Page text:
Rating: 10/10

Ghostbusters #5

March 2, 2012 Leave a comment

February 4, 2012

Writer: Erik Burnham
Art:
Dan Schoening
Letters:
Neil Uyetake
Colors:
Luis Antonio Delgado
Cover Art:
Dan Schoening
Editor:
Tom Waltz
Publisher:
IDW Publishing

The second Ghostbusters arc picks up right on the heels of the first. Although the City has (reluctantly) conceded that the Ghostbusters are a necessity in New York, the fact that they’re on public retainer makes them civil servants, which means they’re to be held to the same physical standards as police officers and firefighters – something that doesn’t sit too well with Peter Venkman in particular. As the Ghostbusters shart on the long road to physical fitness, an amusement park starts to exhibit signs of a ghost infestation that will require the guys to suit up again.

Erik Burnham takes us into some fun territory here. While the haunted amusement park thing is standard Ghostbusters fare, the B-plot that’s running right now is definitely bringing the team into uncharted territory. Even the antagonistic Walter Peck, EPA jerk from the first movie, is becoming an interesting member of the cast, a Henry Gyrich to their Avengers, if you will. The fitness storyline provides plenty of opportunities for comedy, while the action and horror comes in the guise of the spectral monsters the team faces. Burnham is also expanding the supporting cast, introducing us to Ray’s employees at his occult bookstore in a way that makes us suspect there are story plans in the works for them as well.

I’ve become quite the fan of Dan Schoening. He tells a story very well, and some of the little visual notes he adds make the book all the more entertaining. The Blues Brothers tribute from the first storyline was great, but it seems that the shout-outs aren’t going to stop there. This issue we encounter a demonic clown that looks terribly familiar, far too familiar to possibly be a coincidence.

Why it took so long for IDW to launch an ongoing Ghostbusters title after it got the license, I’ll never know. Now that it’s here, though, I’m really enjoying it.

Rating: 8/10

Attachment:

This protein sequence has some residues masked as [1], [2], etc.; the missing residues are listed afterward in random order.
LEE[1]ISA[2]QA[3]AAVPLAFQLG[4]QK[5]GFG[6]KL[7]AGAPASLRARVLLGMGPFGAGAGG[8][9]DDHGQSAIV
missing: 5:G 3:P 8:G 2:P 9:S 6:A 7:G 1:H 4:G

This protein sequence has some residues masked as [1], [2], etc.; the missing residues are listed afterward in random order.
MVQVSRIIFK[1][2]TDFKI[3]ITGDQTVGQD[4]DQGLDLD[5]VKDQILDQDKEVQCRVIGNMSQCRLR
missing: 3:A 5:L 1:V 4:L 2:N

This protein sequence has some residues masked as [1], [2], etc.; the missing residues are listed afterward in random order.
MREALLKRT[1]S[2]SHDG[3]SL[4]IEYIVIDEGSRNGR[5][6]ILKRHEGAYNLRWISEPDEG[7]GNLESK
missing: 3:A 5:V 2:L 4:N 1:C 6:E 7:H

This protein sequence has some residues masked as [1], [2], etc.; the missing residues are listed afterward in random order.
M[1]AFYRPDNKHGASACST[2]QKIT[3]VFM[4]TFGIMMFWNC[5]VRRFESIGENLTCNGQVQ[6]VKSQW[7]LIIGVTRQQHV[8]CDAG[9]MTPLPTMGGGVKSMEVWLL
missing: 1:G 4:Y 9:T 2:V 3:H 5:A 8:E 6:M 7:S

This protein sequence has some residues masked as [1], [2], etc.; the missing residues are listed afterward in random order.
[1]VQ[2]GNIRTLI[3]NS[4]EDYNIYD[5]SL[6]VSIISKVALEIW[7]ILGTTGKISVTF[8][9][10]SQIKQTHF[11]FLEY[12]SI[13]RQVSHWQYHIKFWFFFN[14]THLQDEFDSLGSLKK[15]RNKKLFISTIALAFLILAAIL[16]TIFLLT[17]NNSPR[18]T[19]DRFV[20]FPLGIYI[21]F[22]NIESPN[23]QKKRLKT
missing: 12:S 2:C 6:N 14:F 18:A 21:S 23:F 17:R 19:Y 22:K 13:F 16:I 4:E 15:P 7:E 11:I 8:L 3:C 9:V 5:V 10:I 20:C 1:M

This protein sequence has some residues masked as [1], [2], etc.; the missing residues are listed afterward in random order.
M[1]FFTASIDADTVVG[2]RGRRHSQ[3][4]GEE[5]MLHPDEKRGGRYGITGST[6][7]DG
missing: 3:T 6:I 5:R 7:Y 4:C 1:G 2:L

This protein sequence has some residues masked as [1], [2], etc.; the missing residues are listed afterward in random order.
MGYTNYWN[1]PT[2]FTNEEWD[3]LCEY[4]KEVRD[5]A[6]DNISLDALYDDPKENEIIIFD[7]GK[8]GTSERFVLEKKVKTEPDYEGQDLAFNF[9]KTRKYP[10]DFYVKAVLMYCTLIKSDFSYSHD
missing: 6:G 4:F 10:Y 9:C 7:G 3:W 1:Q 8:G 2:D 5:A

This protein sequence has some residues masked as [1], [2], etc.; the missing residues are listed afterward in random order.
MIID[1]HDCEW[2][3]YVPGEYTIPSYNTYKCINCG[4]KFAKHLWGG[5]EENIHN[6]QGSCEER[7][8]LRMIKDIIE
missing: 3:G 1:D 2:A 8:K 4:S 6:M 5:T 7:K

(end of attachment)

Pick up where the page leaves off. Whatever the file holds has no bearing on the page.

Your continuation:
Ghostbusters #4

February 24, 2012 Leave a comment

December 30, 2011

Writer: Erik Burnham
Art:
Dan Schoening
Letters:
Neil Uyetake
Colors:
Luis Antonio Delgado
Cover Art:
Dan Schoening
Editor:
Tom Waltz
Publisher:
IDW Publishing

The first story arc of the new Ghostbusters series comes to a fine conclusion. Ray has been taken by the minions of Gozer, and is being asked (again) to choose the form of the Destructor. But Ray’s spectral buddy has a little advice for him, even as the Ghostbusters continue to seek their missing comrade.

Erik Burnham has really nailed this title. He knows the characters very well, playing on Ray’s gentle naivety, Venkman’s cynicism and the character traits we love from the films to have them act in a way that’s consistent with what we expect, but still set in a very fresh story. Even going back to the villain of the first movie hasn’t made the book seem stale. Instead, Burnham has approached Gozer in a different way and used it to tell a different kind of story than the first film. Burnham also manages to end this issue with a nice hook that will lead us into a second story arc that seems to have a premise utterly unlike anything we’ve seen done with these characters, even (as far as I can remember) in the cartoon.

Speaking of which, I again have to praise Dan Schoening for finding a style that’s very animated, very evocative of the actors that created the characters, but doesn’t mimic the cartoon or any other style that we’ve seen the Ghostbusters depicted in.

The book is a fine, fun title and I’m really happy to see it doing as well as it is.

Rating: 8/10

TransFormers: The Death of Optimus Prime #1

February 17, 2012 Leave a comment

December 27, 2011

Title: The Death of Optimus Prime

Writer: James Roberts, John Barber
Art:
Nick Roche
Letters:
Shawn Lee
Colors:
Josh Burcham
Cover Art:
Viktor Deak
Editor:
Carlos Guzman
Publisher:
IDW Publishing